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This report is a product of the IPPO project – please see the project page for more
NHS staff wellbeing: Why investing in organisational and management practices makes business sense

This is a summary of the findings of a rapid evidence review and economic analysis commissioned by the International Public Policy Observatory (IPPO) to advise policymakers on how to improve NHS staff wellbeing. 

Analysis by IPPO, the University of East Anglia and RAND Europe estimates the cost of poor mental health and wellbeing to the NHS might amount to £12.1 billion per year.

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Key recommendations

  • The NHS should act on the recommendations of this and previous reviews and make the protection and promotion of staff wellbeing central to the operational culture of the NHS. 
  • Systemic and sustained changes in organisational culture are required. The NHS should invest at the level of similar large ‘good practice’ employers in the wellbeing of its workforce.  


The pandemic has demanded an extraordinary response from NHS staff resulting in increased strain and workload intensity while highlighting their vital role as key workers. It has emphasised the issue of staff wellbeing and created an opportunity for meaningful change. 

Poor mental health and wellbeing, staff shortages and high vacancy rates across the NHS pre-date the pandemic. The service is now in a state of genuine crisis with long waiting lists and ambulance response times, as well as large numbers of staff resignations. Staff wellbeing seems to have been regarded as secondary to the operational goals of the NHS rather than of central importance. This report sets out the business case for investment.

What did we find out?

  • Mental health is deteriorating with 47% of NHS staff reporting feeling unwell as a result of work-related stress in the previous twelve months (data collected between September and November 2021). 
  • The overall sickness absence rate for NHS staff in England has increased to 5.7% in October 2021 and presenteeism (staff working while in suboptimal health and wellbeing) is likely to have a much more significant impact on overall productivity in the NHS. 
  • There are high vacancy rates and high turnover rates. 
  • Several studies show that poor NHS staff health and wellbeing are associated with a range of outcomes including reduced quality of care, financial performance, and patient satisfaction.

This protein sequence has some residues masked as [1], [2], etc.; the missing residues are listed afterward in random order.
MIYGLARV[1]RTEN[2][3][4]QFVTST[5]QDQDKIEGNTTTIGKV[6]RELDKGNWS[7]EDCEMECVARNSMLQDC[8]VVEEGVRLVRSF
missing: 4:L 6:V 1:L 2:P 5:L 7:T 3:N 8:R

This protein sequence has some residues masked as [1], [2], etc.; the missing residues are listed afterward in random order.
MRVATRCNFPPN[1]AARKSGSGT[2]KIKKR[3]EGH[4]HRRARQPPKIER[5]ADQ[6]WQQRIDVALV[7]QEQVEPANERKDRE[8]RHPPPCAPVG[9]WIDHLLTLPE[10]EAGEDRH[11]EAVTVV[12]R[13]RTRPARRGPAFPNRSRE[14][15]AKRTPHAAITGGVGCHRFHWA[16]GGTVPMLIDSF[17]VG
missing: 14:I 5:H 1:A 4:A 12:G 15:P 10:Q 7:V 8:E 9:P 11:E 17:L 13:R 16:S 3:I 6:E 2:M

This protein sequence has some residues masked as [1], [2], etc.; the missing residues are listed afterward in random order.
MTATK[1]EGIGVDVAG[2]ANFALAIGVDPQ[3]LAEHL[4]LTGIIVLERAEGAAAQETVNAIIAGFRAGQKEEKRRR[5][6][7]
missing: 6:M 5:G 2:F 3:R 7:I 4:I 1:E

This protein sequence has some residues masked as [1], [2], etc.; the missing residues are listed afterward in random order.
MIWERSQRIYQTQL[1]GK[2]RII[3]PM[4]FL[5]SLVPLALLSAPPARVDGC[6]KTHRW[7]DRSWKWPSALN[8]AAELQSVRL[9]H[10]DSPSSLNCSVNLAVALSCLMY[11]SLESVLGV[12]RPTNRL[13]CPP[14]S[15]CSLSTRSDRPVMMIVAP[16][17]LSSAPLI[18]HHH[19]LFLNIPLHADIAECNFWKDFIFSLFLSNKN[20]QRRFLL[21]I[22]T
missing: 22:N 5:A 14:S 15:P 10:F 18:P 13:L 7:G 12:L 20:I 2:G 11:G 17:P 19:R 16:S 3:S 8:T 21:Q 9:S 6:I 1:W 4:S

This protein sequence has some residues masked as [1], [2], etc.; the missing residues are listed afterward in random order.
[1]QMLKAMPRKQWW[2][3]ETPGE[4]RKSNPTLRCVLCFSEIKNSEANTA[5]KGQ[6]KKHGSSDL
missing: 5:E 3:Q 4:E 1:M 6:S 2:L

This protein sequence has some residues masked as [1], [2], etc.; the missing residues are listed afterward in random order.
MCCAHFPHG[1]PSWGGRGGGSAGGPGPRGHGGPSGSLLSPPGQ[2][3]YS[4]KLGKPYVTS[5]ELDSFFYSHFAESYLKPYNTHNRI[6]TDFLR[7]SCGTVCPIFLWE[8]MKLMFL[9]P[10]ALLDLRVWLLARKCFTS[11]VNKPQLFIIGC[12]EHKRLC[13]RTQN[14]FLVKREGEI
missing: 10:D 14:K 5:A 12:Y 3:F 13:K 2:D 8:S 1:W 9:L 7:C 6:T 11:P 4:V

What is the cost of poor mental health and wellbeing to the NHS?

  • We estimate the cost of poor mental health and wellbeing to the NHS as at least £12.1 billion a year. 
  • By tackling poor mental health and wellbeing and reducing the number of people voluntarily leaving the NHS could save up to £1 billion under some of the scenarios modelled.

Interventions that work

  • Changing how working schedules are managed has a positive effect on staff wellbeing. 
  • Improved physical environments aids wellbeing. 
  • Systemic changes that include leadership development can help wellbeing 
  • Improved social support, automating processes and virtual working can have positive effects on wellbeing, at least for some people. 
  • However, despite the size of the problem, there is surprisingly little evidence on how to tackle the problem at scale or on implementation. Interventions are likely to be most effective as part of a health and wellbeing programme.

Higher level interventions

  • Put protection of NHS staff health at the core of operational plans, governance, and strategies. For example, as part of the NHS People Plan, the NHS Long Term Plan and the NHS Five Year Forward View. 
  • Make staff wellbeing a core focus in inspections and reviews by regulators such as the Care Quality Commission, the General Medical Council and the Nursing and Midwifery Council. 
  • Improve NHS governance principles as applied to the wellbeing of NHS staff, such that accountability for the health of the NHS workforce is clearly defined and well understood. 
  • In addition to the NHS Staff Survey there is a need for shorter, more frequent and operationally focused tools to monitor the wellbeing and mental health of staff on a regular basis. Here the NHS should follow the example of other organisations – notably the British military – which conduct longitudinal monitoring of personnel, through an agency funded by, but independent of, the military itself.

Conclusion: We need to spend money to save money

  • Sustained, ring-fenced investment at scale is required to reduce costs in the long term. 
  • Money saved should be spent on more staff to help reduce the burden of poor wellbeing on the NHS. 
  • More research is needed into which interventions work at scale in healthcare settings in the UK. 
  • The research base on the cost-benefits of what works also needs to be developed.

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